Ok, that’s all for now, but we promise we’ll try and post more frequently.

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Random Observations: Week 11 & 12

One nice thing about numbering all of the Random Observations is that we know exactly how long we’ve been here, and wow, 12 weeks goes by really quickly. Some of our new and improved random observations now include photos!  Enjoy…

Random Observations: Week 11 & 12

  • Spring is definitely in the air here. The weather is getting hot, the sidewalk cafes are full, trees are blooming and there are kids making out everywhere. I guess they don’t really have a house to go to, so they take to the parks, streets, etc.  Sorry, I only have a picture of the flowers, not the kids making out.

  • This picture pretty much sums up the Argentine attitude towards salads and vegetables with your dinner. Yes, it does say “Salad Bar,” but do you see any salad?  I see a bowl of olives, but everything else is pretty much the garnishes for the meats.

  • Maybe to make up for the lack of salad here, we’ve found that portion sizes at the stores are much smaller than in the U.S.  This picture shows the biggest possible bag of M&Ms that you can buy at the grocery store near us – the “GRANDE” bag. Compare this to what they sell at the grocery stores back home (the XXL bag is 52oz – over 15 times larger) and you can see why we have an obesity epidemic.

And a few other random observations:

  • There are not very many people of color here. Argentines themselves are for the most part fair skinned, probably stemming from the many European immigrants here.  There seems to be very few African immigrants in Buenos Aires, so they are more noticeable when you see them. (Something that you would never even think about in NYC because it’s such a melting pot of people and cultures.)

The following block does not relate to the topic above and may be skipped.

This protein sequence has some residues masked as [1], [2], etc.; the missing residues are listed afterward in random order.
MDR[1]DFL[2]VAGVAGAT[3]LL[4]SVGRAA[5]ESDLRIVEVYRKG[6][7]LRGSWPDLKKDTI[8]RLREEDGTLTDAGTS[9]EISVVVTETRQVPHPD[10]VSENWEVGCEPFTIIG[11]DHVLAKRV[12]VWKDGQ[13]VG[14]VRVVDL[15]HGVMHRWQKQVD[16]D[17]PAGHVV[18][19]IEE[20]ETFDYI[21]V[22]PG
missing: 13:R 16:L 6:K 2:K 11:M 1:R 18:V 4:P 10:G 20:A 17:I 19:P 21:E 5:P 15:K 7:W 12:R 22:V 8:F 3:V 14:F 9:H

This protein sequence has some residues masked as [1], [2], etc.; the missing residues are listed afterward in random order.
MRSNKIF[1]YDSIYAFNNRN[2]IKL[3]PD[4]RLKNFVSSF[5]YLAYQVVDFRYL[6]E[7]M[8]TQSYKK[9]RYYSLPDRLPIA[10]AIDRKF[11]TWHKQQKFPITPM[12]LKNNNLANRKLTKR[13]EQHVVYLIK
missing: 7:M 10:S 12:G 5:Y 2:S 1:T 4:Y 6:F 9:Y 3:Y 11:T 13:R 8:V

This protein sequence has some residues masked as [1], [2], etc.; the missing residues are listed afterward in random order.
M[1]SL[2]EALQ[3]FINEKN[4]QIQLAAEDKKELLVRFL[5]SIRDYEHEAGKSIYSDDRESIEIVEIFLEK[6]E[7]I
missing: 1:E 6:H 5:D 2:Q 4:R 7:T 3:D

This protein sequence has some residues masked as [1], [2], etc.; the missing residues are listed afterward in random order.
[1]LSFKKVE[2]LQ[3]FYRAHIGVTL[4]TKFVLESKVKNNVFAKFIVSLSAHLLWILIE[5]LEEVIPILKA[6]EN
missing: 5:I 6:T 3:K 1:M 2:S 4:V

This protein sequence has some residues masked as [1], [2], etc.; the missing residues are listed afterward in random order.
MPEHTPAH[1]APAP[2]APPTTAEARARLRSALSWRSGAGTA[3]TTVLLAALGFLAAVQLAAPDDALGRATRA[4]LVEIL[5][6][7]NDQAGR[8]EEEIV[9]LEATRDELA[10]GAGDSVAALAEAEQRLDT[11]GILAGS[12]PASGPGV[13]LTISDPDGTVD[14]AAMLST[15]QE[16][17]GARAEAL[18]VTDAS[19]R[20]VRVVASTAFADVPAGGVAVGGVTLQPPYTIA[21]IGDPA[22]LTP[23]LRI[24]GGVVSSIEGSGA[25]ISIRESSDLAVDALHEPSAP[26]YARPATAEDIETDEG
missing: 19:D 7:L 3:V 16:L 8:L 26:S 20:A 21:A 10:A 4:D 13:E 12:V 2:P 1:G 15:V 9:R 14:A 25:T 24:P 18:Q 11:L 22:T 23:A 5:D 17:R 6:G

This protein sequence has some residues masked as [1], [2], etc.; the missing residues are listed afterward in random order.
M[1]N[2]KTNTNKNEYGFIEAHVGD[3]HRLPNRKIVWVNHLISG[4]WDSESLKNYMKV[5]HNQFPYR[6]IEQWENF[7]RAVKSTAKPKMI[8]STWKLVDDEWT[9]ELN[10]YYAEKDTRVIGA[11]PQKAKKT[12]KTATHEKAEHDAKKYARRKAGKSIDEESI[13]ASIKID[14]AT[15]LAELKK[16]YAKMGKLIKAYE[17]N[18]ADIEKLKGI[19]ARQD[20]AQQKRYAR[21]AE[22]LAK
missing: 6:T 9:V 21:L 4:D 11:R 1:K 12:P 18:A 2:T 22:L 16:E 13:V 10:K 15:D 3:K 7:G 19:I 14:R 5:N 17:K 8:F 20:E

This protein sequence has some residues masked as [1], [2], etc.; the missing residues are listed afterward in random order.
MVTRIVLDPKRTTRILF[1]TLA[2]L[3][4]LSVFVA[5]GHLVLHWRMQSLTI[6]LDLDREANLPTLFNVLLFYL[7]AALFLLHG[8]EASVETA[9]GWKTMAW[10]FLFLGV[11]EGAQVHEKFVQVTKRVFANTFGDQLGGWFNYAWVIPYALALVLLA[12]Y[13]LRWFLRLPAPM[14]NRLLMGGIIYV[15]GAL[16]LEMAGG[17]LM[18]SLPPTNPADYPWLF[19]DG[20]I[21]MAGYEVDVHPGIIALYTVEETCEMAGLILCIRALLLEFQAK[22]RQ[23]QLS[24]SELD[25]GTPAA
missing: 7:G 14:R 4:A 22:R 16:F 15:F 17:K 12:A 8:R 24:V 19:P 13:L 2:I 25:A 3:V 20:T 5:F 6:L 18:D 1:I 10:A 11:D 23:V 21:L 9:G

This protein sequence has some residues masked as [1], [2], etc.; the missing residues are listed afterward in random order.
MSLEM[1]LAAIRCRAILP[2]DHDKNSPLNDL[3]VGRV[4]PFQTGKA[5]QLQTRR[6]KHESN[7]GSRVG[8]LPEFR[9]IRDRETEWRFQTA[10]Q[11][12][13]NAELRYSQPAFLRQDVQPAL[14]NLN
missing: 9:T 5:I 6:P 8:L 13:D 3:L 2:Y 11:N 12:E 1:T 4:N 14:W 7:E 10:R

The strange thing is that I saw an African immigrant on Santa Fe street selling fake watches out of a briefcase.  This scene could have easily been taken directly from mid-town New York.  What is with African immigrants selling fake watches? Is this a universal thing?

  • I’ve seen limes in grocery stores, so I don’t think there’s a problem getting them here, but don’t expect one in your drink at the bar.  They have some lemon slices, but I have yet to see limes. Even when I ordered a Corona, it came sans-lime…just not the same.
  • Happy Halloween!  While it may not be an officially recognized holiday here, the kioscos all sell Halloween candy and you can find a good number of costume parties (although it is still impossible to get a real pumpkin). I’ve heard that the celebration of Halloween in Argentina has especially picked up in the last 10 years, which is good for candy and costume sales. (Halloween generates $5.77 billion in sales in the U.S.) Plus, it’s my second favorite holiday after Christmas…